If there is a leak at the sealing sleeve 93a or in the brake circuit I, then the piston 94 displaces the piston 93 counter to the restoring spring 95 by an amount that exceeds the normal amount associated with the particular pressure prevailing. As a result, the signals then emitted by the sensors or switches SI and SP are no longer in a proper relationship with one another. The comparator 122 recognizes this situation and switches on the warning light 124 and/or the acoustical warning device 125 and furthermore effects the already discussed pulse-wise triggering of the anti-skid valve 111. The for instance rhythmical or periodic triggering of the anti-skid valve 111 is performed such that the driver notices at least a change in braking deceleration. The pulse-wise actuation of the anti-skid valve 111 causes pressure fluctuations in the control valve 110, because of the inertia of the control slide 119 and the elasticity of the travel simulator spring 109. These fluctuations can be felt at the brake pedal 106, for instance via the control slide 119, the travel simulator spring 109, the plate 107, the pedal linkage 104 and the pedal lever 105. Additionally, however, braking pressure fluctuations that take place inside the impingement chamber 98 are made perceptible at the brake pedal 106 via the pedal tappet 102, which acts like a sensing piston. Depending on the pulse frequency selected, the driver who is actuating the brake pedal will be warned by vibrations or pulsating movements of the brake pedal 106, regardless of whether he notices the warning light 124 or whether the acoustical warning device 125 has failed. The result of the periodic reduction in the braking pressure is that in order to attain a predetermined braking acceleration, the brake pedal 106 must be actuated more forcefully than usual. This is a persistent warning to the driver.
If one of the sensors SI or SP or the comparator 122 or the pulse emitter 127 should fail, by way of example, then the monitoring circuit 131, via the AND gate 132, the switch amplifier 134 and the switching device 135, shuts off the motor 18a of the pump 18. As a result, during a first braking, and more often one of subsequent brakings, which are performed after the monitoring circuit 131 has responded, the pressure supply in the reservoir 19 is dropped to such an extent that a brake boosting which would be desirable per se no longer takes place, at least not entirely. The driver is then compelled to depress the brake pedal 106 so far that the pedal tappet 102 displaces the pistons 93 and 94. If this should not suffice for a required braking deceleration, then finally the annular piston 101 will also be displaced, via the pedal tappet extension 103, so that a sufficient pressure does come about in brake circuit II as well.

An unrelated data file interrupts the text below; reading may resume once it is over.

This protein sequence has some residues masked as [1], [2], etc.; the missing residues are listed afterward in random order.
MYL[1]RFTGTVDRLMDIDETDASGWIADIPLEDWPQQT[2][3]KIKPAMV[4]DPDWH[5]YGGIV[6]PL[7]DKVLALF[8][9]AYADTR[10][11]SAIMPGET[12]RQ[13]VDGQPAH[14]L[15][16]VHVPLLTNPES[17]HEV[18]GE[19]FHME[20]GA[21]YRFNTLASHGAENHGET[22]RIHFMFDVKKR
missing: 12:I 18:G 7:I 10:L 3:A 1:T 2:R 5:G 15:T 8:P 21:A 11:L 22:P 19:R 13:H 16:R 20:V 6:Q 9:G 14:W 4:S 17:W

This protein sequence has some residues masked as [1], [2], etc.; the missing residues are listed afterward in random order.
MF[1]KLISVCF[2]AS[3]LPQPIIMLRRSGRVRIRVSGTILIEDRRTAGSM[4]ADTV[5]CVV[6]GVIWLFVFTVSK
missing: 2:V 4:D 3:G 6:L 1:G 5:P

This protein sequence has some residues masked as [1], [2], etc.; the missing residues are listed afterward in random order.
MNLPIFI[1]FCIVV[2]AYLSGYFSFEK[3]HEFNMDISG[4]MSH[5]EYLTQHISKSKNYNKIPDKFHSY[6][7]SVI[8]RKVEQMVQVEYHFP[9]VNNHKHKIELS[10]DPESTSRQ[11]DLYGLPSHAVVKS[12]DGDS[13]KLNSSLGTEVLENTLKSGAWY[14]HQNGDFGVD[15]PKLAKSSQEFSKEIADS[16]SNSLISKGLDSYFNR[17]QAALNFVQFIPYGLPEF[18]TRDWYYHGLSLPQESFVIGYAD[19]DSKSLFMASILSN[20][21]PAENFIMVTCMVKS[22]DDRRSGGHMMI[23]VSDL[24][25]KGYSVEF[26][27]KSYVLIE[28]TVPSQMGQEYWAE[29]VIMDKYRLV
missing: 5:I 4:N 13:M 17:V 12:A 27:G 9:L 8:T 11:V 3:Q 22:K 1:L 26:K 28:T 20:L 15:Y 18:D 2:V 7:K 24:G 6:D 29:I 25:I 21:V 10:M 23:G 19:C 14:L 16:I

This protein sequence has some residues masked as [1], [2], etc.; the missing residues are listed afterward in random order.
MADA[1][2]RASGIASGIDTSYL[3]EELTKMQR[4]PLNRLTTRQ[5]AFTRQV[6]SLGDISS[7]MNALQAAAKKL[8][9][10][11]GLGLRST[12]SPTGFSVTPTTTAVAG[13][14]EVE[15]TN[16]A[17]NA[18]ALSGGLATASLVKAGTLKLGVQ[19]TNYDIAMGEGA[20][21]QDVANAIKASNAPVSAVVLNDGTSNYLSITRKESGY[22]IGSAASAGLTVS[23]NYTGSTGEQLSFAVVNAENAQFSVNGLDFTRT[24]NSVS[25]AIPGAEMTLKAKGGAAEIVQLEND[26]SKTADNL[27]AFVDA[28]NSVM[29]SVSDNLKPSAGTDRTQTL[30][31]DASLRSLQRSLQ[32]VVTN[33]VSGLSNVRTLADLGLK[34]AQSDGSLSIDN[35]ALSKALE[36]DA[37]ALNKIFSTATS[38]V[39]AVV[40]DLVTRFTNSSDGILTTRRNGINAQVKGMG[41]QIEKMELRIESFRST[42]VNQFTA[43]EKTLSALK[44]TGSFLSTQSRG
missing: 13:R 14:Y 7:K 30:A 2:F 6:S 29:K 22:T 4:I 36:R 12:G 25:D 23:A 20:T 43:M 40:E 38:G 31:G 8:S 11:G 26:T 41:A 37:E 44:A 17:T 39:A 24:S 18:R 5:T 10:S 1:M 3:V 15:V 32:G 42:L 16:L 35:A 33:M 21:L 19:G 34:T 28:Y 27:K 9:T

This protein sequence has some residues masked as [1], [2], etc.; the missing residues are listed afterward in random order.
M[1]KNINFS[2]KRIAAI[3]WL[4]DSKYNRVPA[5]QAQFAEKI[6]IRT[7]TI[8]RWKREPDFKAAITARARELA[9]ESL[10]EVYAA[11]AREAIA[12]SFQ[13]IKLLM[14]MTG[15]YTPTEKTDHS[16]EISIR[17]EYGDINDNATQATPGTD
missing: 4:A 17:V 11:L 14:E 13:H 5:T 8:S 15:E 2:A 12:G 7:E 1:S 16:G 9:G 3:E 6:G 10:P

It should further be noted that it is also possible to link the comparator 122 with the inverting input 133 of the AND gate 132. The result would be that impermissibly large displacements of the piston 93 recognized by means of the sensors SI and SP would cause the shutoff of the motor 18a. In this manner, by-passing the monitoring circuit 131, it is again possible to make the driver aware of malfunctions and failures in the brake system. This last-described control principle is naturally also applicable alone, instead of the pulse-wise actuation of the anti-skid valve 111 in the event of malfunction or failure. The monitoring circuit 131 can also be adopted for instance in a brake system as shown in FIG. 3, even if such a system for instance does not include any anti-skid valves. Furthermore, the basic concept of generating pressure fluctuations which are perceptible at the brake pedal 106 by means of a valve, for instance an anti-skid valve, is not restricted to the brake booster configuration and valve combination shown herein. The principle according to the invention is instead applicable to brake boosters having for instance two open brake circuits and an anti-skid valve combination adapted to that configuration.
The exemplary embodiment shown in FIG. 3 differs from that of FIGS. 1 and 2 in that instead of sensors SI and SP, a malfunction switch SW1 is disposed on the structurally adapted dual circuit main cylinder 92'. The dual circuit main cylinder 92' again has two pistons 93 and 94, a conical connecting rod 96, a main cylinder work chamber 97, an impingement chamber 98 and a partition 99. The pedal tappet 102 already described extends in a longitudinally movable manner through the partition 99 and into the impingement chamber 98, as shown in FIG. 1.
The malfunction switch SW1 has two contacts 136, 137, a pin 138 which extends to the conical section 96, a sealing sleeve 139, a guide ring 140, a guide sleeve 141, a switch arm 142, a compression spring 143, a differential piston 144 having two sealing rings 145 and 146, a leaf spring 147, an insulating element 148, a connection lug 149, a flexible connecting line 150 and a housing 151. A stepped bore 152 is disposed in the dual circuit main cylinder 92', transverse to the connecting rod 96. The narrower portion of the stepped bore 152 is closer to the connecting rod 96 than the wider portion of the stepped bore 152. The pin 139 extends through the stepped bore 152 toward the connecting rod 96. The sealing sleeve 139, which sealingly surrounds the pin 138, is inserted into the wider portion of the stepped bore 152. Adjacent to the sealing sleeve 139, the guide ring 140 is inserted into the stepped bore 152. The guide sleeve 141 is mounted upon the dual circuit main cylinder 92', extending coaxially with respect to the pin 138. The guide sleeve 141 has a securing flange 153, which is pressed by means of the housing 151 against the dual circuit main cylinder 92'. Opposite the connecting rod 96, the pin 138 has a tang 155 on its end 154 protruding out from the guide sleeve 141. The switch arm 142 is Z-shaped and is slipped onto the tang 155. The tang 155 protrudes beyond the switch arm 142 and centers the compression spring 143, which is supported in the housing 151. Two guide elements are molded onto the guide sleeve 141.